BACKGROUND

         Around August 2012, Plaintiff was approved for residency in an apartment at East Central Towers. Community Housing owns East Central Towers, which is managed by Monroe Group. East Central Towers is a Section 8 recipient through the IHCDA. Because Plaintiff was indigent, his initial rent was appropriated at $0.00.

         Beginning in 2013, Plaintiff's annual recertification for reduced rental eligibility was conducted every August. In June 2016, Plaintiff began receiving monthly disability payments of $735.00. A Lease Amendment dated June 9, 2017, advised Plaintiff that his payment would be $25.00 beginning in August 2017. However, he was also scheduled for recertification on August 1, 2018.

         Upon recertification, and due to his receipt of disability income, Williams and Gepfert appropriated Plaintiff's rent at $187.00, beginning on November 1, 2017. His utility allowance remained at $34.00. Plaintiffs Residence Ledger reveals these changes, and shows Plaintiffs payment of the amounts due around the 5th of each month.

         On March 1, 2018, Plaintiff received a Notice of Utility Allowance and Rent Change. Williams, in her Affidavit, states that the Notice advised Plaintiff that his utility bill was to be decreased by $1.00, and his rent would increase by the same amount, $1.00. While those were the actual changes, the Notice contains a discrepancy at the beginning of paragraph three when it references an increase in the utility allowance and corresponding decrease in rent. The Notice provided:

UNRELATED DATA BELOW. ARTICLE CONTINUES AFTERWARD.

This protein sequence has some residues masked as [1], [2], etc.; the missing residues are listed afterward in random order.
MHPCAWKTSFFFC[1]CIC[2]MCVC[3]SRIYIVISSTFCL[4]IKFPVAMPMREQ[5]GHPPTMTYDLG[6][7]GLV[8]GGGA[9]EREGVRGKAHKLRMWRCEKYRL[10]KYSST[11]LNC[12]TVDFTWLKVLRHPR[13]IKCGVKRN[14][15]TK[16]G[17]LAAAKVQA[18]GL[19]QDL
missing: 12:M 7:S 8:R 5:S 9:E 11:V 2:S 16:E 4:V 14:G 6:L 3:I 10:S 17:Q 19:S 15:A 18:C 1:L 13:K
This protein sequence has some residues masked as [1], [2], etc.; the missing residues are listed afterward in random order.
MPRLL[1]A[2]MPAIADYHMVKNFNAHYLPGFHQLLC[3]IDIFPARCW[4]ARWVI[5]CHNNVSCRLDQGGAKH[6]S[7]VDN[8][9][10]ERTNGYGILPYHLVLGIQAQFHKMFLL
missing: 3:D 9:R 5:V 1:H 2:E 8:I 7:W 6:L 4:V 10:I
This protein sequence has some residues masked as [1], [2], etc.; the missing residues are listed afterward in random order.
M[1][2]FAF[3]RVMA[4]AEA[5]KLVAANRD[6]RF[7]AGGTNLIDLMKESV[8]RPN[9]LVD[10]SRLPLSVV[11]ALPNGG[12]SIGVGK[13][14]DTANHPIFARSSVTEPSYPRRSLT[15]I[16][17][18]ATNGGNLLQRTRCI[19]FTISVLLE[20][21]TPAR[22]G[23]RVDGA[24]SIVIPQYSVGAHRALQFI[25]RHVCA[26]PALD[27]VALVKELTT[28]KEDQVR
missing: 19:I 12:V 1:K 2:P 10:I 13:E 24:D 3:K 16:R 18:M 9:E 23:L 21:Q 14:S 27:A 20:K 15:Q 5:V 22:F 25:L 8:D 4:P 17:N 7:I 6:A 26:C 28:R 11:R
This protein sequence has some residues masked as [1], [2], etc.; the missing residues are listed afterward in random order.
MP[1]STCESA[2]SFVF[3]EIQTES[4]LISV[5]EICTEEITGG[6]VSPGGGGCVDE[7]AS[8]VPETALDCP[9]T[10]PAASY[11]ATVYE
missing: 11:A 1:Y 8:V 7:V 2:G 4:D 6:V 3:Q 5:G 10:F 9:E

Attention AH Household Members:

This is to notify you that Indiana Quadel and HUD have reviewed and approved the owner's required annual analysis of the utility allowance for your Section 8 Unit at East Central Towers. During this process, both parties considered all information provided by project management as well as any comments provided by tenants during the 30-day comment period.
Pursuant to this assessment, HUD has approved a change in your utility allowance from $34.00 to $33.00 effective 04/01/2018.
This letter shall also serve as your 30-day notification that your monthly rent will Decrease by the same aiJjPMn} that your utility allowance increased. Effective 04/01/2018. your new monthly rent will be $188.00) . This notice amends Paragraph 3 of your lease agreement, which sets forth the amount of rent you pay each month.
You have the right to meet with management to discuss this rent change. Please contact the office if you ...

Buy This Entire Record For $7.95

Download the entire decision to receive the complete text, official citation,
docket number, dissents and concurrences, and footnotes for this case.

Learn more about what you receive with purchase of this case.